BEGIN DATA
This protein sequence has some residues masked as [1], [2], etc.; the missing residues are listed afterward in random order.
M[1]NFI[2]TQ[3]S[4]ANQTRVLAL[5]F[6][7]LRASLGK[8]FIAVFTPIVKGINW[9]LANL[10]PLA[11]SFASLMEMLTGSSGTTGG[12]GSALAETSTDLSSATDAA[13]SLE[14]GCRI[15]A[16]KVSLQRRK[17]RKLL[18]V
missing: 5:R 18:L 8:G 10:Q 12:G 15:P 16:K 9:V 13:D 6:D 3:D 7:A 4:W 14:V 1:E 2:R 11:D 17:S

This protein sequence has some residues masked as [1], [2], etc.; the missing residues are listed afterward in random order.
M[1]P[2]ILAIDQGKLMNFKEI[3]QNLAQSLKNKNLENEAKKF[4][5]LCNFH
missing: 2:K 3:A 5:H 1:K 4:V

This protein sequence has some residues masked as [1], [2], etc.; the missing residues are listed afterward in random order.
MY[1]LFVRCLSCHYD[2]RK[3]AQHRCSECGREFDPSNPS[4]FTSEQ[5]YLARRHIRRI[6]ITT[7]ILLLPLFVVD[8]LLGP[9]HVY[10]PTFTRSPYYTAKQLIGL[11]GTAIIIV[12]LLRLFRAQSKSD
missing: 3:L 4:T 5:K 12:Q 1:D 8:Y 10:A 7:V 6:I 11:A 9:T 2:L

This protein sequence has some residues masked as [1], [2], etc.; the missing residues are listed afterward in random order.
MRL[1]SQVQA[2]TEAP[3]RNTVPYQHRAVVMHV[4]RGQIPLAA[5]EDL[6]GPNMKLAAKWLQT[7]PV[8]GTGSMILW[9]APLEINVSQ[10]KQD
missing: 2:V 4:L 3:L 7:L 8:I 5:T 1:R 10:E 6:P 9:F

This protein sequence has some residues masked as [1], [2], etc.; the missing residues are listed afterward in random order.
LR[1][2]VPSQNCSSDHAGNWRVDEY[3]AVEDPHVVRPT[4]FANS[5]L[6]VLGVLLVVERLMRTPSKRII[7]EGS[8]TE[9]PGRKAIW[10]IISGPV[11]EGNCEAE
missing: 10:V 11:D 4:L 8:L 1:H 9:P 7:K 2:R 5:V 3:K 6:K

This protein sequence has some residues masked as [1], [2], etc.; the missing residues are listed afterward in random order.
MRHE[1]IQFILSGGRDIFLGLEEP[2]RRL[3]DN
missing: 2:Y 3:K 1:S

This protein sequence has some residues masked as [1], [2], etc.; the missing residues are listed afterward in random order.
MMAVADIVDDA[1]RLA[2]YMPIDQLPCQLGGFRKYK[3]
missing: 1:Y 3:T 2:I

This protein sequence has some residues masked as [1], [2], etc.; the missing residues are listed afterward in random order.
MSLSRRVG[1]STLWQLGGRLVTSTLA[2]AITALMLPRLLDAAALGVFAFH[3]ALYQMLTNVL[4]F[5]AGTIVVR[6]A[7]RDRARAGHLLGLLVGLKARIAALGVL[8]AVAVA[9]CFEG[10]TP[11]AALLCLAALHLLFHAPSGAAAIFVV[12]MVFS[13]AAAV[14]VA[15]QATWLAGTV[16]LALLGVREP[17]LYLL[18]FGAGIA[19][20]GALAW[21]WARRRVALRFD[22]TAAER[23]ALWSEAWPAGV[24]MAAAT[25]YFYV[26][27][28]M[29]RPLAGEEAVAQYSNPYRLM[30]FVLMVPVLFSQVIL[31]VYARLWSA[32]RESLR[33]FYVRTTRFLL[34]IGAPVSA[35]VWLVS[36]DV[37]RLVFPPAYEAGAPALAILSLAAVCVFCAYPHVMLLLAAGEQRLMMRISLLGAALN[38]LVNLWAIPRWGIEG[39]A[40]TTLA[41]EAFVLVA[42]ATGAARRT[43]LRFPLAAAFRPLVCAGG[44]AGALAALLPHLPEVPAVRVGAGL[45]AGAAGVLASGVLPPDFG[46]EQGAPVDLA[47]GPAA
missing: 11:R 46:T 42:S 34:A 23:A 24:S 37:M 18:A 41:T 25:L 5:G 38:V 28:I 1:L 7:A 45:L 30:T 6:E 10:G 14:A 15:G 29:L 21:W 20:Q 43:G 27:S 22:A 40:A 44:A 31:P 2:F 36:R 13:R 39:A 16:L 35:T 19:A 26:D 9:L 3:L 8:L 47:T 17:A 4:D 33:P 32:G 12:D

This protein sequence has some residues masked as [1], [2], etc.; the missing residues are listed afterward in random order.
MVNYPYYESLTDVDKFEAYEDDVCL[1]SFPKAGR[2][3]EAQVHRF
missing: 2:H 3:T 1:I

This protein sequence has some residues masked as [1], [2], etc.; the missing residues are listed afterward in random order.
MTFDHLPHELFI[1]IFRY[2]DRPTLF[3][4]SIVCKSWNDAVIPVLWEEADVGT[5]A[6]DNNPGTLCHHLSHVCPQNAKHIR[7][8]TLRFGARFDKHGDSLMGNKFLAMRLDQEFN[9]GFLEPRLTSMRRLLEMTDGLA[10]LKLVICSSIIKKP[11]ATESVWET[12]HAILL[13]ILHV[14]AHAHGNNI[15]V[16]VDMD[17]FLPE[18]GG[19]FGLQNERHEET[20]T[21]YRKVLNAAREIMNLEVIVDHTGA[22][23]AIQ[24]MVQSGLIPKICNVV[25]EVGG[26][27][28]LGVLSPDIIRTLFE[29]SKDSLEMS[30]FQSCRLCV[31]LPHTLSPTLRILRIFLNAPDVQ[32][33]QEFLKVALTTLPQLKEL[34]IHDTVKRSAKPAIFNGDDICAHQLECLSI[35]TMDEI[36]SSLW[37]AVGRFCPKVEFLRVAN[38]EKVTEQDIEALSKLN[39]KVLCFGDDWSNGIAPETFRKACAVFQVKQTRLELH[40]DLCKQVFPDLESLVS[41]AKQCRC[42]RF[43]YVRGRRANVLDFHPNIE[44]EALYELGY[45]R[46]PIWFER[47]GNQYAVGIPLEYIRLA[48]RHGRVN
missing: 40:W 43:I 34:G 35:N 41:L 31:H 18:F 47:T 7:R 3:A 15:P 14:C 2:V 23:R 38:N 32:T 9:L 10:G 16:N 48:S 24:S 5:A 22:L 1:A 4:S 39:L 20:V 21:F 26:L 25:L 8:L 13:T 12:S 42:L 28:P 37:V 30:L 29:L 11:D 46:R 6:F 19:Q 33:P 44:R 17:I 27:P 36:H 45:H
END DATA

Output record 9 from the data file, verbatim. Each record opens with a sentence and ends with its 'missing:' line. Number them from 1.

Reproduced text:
This protein sequence has some residues masked as [1], [2], etc.; the missing residues are listed afterward in random order.
MVNYPYYESLTDVDKFEAYEDDVCL[1]SFPKAGR[2][3]EAQVHRF
missing: 2:H 3:T 1:I